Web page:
Other options were even more derogatory, the DC-based news outlet said—among them: “The Burger Big Mac Wished It Was” and “The Anything But a Big Mac.”

“It’s too much fun for us to stay away,” said Iwo Zakowski, CEO of Burger King’s Swedish operation, according to report by The Guardian.

Burger King’s marketing campaign was created by Stockholm-based ad agency INGO. The agency released a video of customers awkwardly navigating the newly renamed menu to announce the campaign.

And as for Supermac’s, “We’re delighted,” McDonagh told The Guardian, adding, “It’s a unique victory when you take on the Golden Arches and win.”

In a statement provided to The Washington Post, McDonald’s said it plans to appeal the EUIPO decision.

“We are disappointed in the EUIPO’s decision and believe this decision did not take into account the substantial evidence submitted by McDonald’s proving use of our BIG MAC mark throughout Europe. We intend to appeal the decision and are confident it will be overturned by the EUIPO Board of Appeals,” the statement said. “Notwithstanding today’s decision, McDonald’s owns full and enforceable trademark rights for the mark ‘BIG MAC’ throughout Europe.”

Research contact: taylor.telford@washpost.com

Consumer wallets ‘spring a leak’ as prices soar on diapers, kitty litter, and toilet paper

February 12, 2019

Most of us cut back on everything but the essentials when household prices go up, but our budget remains the same. However, according to a February 10 report by The Wall Street Journal, the cost of staples—including such fundamentals as diapers and cat litter—is expected to increase in 2019, leaving us little choice but to ante up.

Producers of household products, from toilet paper to bleach, are set to raise prices again this year after already hiking prices in 2018, hoping to offset higher commodity costs and boost profits, the financial news outlet says.

New Jersey-based Church & Dwight already has increased prices for about one-third of its products, including Arm & Hammer cat litter and baking soda, and some OxiClean cleaning products.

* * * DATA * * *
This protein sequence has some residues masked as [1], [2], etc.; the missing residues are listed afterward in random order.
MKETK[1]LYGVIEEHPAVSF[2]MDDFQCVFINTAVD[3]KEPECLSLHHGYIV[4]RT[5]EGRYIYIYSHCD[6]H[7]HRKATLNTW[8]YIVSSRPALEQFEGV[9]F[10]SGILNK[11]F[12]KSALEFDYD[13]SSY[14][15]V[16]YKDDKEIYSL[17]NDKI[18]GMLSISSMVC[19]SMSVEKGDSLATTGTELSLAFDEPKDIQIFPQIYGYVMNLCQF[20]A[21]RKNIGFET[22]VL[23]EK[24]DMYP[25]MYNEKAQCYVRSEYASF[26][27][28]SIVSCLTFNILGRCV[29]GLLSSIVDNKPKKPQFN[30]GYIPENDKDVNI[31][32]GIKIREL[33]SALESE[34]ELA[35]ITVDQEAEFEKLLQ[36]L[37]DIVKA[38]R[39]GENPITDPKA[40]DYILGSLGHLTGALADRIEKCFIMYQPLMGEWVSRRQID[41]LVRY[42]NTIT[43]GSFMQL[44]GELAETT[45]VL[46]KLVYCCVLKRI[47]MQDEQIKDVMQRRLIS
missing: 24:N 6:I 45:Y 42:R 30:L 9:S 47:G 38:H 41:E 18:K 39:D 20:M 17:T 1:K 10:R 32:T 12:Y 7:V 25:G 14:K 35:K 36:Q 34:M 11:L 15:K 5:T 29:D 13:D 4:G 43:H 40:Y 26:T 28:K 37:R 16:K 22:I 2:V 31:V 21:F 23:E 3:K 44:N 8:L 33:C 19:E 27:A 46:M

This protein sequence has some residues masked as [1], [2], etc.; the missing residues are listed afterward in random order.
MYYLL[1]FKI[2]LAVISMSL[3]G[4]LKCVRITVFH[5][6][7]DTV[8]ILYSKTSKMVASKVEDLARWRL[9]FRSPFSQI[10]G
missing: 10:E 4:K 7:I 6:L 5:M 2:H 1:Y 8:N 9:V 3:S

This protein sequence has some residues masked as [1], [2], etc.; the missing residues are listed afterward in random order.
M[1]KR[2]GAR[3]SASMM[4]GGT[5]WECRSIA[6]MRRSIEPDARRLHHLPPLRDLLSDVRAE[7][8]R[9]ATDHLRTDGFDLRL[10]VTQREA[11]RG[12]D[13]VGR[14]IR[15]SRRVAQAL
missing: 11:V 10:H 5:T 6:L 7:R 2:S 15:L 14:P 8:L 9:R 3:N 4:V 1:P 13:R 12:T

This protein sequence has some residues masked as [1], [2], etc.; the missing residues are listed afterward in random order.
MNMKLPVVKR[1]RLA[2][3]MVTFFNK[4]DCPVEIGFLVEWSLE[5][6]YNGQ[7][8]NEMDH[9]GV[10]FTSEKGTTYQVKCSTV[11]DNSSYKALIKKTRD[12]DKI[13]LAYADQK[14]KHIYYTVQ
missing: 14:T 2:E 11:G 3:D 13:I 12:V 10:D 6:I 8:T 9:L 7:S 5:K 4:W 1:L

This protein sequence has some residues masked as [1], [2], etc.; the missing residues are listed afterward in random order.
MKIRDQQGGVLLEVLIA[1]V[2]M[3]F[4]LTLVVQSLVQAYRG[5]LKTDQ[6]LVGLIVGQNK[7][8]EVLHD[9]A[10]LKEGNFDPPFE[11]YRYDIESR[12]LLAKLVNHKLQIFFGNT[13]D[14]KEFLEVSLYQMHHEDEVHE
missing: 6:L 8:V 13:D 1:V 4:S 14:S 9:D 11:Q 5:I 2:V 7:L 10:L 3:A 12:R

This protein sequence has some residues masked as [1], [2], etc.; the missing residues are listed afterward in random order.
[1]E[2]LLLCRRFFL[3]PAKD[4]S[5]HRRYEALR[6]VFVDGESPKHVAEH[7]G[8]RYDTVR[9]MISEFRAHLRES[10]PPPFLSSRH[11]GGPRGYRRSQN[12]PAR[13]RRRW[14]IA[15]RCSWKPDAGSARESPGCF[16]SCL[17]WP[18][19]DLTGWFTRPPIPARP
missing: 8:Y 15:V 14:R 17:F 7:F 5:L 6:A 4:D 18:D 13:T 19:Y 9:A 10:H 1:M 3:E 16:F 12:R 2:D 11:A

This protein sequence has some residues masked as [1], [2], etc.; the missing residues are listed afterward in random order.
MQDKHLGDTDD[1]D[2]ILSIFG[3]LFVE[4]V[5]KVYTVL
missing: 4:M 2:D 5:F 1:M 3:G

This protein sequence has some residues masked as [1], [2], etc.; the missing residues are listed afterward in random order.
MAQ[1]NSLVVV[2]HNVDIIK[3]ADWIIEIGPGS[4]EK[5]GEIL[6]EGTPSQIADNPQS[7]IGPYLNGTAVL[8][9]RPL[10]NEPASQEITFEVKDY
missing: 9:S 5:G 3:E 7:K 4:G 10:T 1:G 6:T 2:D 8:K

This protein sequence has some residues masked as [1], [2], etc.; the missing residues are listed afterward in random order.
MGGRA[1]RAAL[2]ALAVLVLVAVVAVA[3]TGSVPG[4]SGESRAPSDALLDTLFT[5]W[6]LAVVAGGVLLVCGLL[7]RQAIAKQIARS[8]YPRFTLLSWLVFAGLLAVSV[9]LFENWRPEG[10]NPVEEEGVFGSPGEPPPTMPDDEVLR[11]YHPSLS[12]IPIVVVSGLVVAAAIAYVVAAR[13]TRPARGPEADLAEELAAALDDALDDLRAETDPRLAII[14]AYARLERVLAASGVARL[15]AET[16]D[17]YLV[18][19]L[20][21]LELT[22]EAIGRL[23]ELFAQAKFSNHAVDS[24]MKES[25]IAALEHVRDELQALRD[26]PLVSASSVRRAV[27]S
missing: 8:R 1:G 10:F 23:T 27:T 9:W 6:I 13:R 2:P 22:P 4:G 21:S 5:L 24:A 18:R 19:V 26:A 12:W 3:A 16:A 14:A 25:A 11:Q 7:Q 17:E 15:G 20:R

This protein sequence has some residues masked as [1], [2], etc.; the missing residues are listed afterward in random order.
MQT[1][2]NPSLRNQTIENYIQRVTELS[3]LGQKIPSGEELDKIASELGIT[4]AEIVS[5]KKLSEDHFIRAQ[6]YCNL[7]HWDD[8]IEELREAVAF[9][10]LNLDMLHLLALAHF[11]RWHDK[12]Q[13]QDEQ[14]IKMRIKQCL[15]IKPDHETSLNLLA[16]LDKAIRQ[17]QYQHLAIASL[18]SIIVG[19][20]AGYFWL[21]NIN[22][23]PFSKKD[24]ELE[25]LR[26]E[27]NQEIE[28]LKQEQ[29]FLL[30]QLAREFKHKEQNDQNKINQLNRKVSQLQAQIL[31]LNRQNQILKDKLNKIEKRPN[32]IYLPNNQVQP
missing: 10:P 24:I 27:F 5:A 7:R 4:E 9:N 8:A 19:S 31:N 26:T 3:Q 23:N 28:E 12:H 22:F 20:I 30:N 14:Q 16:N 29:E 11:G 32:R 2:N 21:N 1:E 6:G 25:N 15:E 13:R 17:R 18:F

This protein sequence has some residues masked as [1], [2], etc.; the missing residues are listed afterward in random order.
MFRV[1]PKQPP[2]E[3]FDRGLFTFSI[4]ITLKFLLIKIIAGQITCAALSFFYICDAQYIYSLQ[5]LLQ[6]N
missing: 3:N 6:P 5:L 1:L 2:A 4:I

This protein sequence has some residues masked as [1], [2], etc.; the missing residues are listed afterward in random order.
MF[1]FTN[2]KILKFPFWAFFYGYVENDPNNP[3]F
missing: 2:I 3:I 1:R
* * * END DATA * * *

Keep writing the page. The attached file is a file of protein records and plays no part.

“The good news is that competitors are raising [prices] in those categories as we speak,” Church & Dwight CEO Matthew Farrell said on a conference call last week, during which the company reported higher quarterly sales and lower profits.

What he left out of that statement to financial analysts was that it was good news for the company and its stockholders—but not for America’s consumers.

The company is now discussing more price increases with retailers, including for personal-care products, Farrell told analysts Tuesday. Those brands include Nair, Arm & Hammer Toothpaste, Orajel, Simply Saline, Waterpik, and Viviscal, among others.

Other household names that are planning to release similarly “good” news, according to the Journal, include Procter & GambleColgate-Palmolive, and Clorox, which are raising prices in response to higher costs of raw materials and transportation, as well as unfavorable foreign-currency swings.

For much of the past decade, the Journal notes, price cuts have been far more common than price increases as U.S. companies were mostly reluctant to test consumers’ spending power and brand loyalty in a fragile economic recovery.

When companies tried to raise prices, “they better have had a uniquely strong innovation or be willing to lose market share to competitors,” Sanford C. Bernstein analyst Ali Dibadj told the news outlet.

Adding to the challenge of raising prices is that more shoppers have been switching to store-branded paper towels and discount detergents, or opting for online upstarts such as Dollar Shave Club.

Traditional brands also have been under pressure from big-box retailers such as Costco and discounters like Walmart Inc. and Amazon to keep prices low—pushing the manufacturers to focus on lowering costs in their supply chains or pare back advertising.

Finally, after failing to see success when they tried to combat weak demand by lowering prices, the industry’s biggest player, P&G, shifted its course last summer, announcing it would charge more for several of its brands—and several rivals followed suit, the Journal reports.

The recent price increases are largely playing out in the companies’ favor, Wells Fargo Securities analyst Bonnie Herzog told the Journal. Sales volumes of household and personal products in the United States. declined 1.4% in January, according to Bernstein’s analysis of data from Nielsen. Dollar sales of those products rose 0.7% in the period, Bernstein said, indicating that the price increases, on balance, are padding the bottom lines at consumer-goods companies.